Employee injuries and convenience store robberies in selected metropolitan areas.
Amandus-HE; Zahm-D; Friedmann-R; Ruback-RB; Block-C; Weiss-J; Rogan-D; Holmes-W; Bynum-T; Hoffman-D; McManus-R; Malcan-J; Wellford-C; Kessler-D
J Occup Environ Med 1996 Jul; 38(7):714-720
A study was conducted examining the annual incidence of convenience store robberies and associated employee injuries in several metropolitan areas. Data on convenience store robbery related injuries were obtained from State Statistical Analysis Centers in nine states which included 19 metropolitan areas. A total of 12 homicides and 219 nonfatal injuries of convenience store employees was identified in the 1,835 convenience store robberies that occurred in a 1 year period between 1992 and 1993. A weapon was displayed but no injuries suffered in 1,071 robberies and in 238 robberies there was no weapon and no injury, but an employee was struck, pushed, or shoved. The proportion of robberies resulting in a homicide ranged from 0.000 to 0.013 and the proportion resulting in nonfatal injury ranged from 0.03 to 0.24 in the study areas. In Baltimore, Detroit, and Virginia, the proportions of convenience store robberies resulting in employee homicides and injuries equaled or exceeded 0.14. The authors conclude that selected metropolitan areas have high risk of employee injury in convenience store robberies and emphasize the need for improved robbery prevention programs.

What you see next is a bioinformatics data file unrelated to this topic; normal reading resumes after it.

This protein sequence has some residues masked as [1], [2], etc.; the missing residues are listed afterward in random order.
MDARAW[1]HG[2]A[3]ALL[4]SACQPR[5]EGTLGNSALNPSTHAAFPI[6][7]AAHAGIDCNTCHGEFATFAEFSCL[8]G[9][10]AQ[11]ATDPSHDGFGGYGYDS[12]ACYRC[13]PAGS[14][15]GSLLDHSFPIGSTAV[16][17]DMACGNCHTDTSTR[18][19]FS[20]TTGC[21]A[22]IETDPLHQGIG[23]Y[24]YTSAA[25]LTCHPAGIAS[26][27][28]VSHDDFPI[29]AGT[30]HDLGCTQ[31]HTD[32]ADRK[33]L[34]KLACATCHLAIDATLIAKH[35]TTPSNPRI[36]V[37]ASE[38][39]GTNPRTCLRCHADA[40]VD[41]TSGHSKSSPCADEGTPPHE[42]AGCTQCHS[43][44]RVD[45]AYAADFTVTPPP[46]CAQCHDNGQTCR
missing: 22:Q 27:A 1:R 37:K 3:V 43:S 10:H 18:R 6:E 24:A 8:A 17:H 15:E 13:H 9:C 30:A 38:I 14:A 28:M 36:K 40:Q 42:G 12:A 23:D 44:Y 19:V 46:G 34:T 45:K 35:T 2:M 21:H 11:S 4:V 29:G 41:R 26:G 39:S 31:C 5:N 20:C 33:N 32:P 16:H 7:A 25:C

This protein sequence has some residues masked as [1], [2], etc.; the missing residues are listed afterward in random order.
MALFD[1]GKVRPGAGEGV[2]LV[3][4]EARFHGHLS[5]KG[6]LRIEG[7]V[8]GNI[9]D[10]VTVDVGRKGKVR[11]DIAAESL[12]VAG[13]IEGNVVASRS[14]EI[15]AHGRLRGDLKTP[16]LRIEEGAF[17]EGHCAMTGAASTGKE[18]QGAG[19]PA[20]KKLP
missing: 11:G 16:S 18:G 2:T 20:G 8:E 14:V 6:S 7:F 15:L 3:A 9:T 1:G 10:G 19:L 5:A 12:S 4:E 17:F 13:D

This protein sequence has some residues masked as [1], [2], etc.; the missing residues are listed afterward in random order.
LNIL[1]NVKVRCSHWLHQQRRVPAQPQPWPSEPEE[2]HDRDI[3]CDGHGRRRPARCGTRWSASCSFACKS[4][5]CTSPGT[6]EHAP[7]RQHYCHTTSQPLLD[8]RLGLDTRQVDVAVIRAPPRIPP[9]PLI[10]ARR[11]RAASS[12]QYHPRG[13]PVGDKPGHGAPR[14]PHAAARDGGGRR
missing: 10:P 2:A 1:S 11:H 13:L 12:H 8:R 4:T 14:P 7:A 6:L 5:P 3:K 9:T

NIOSH-Author; Workplace-violence; Violent-behavior; Safety-research; Demographic-characteristics; Convenience-stores; Occupational-hazards; Injury-prevention; Traumatic-injuries;
Harlan E. Amandus, PhD, Analysis and Field Evaluations Branch, Division of Safety Research, Centers for Disease Control and Prevention, National Institute for Occupational Safety and Health, 1095 Willowdale Road, Morgantown, WV 26505-2888
Journal of Occupational and Environmental Medicine
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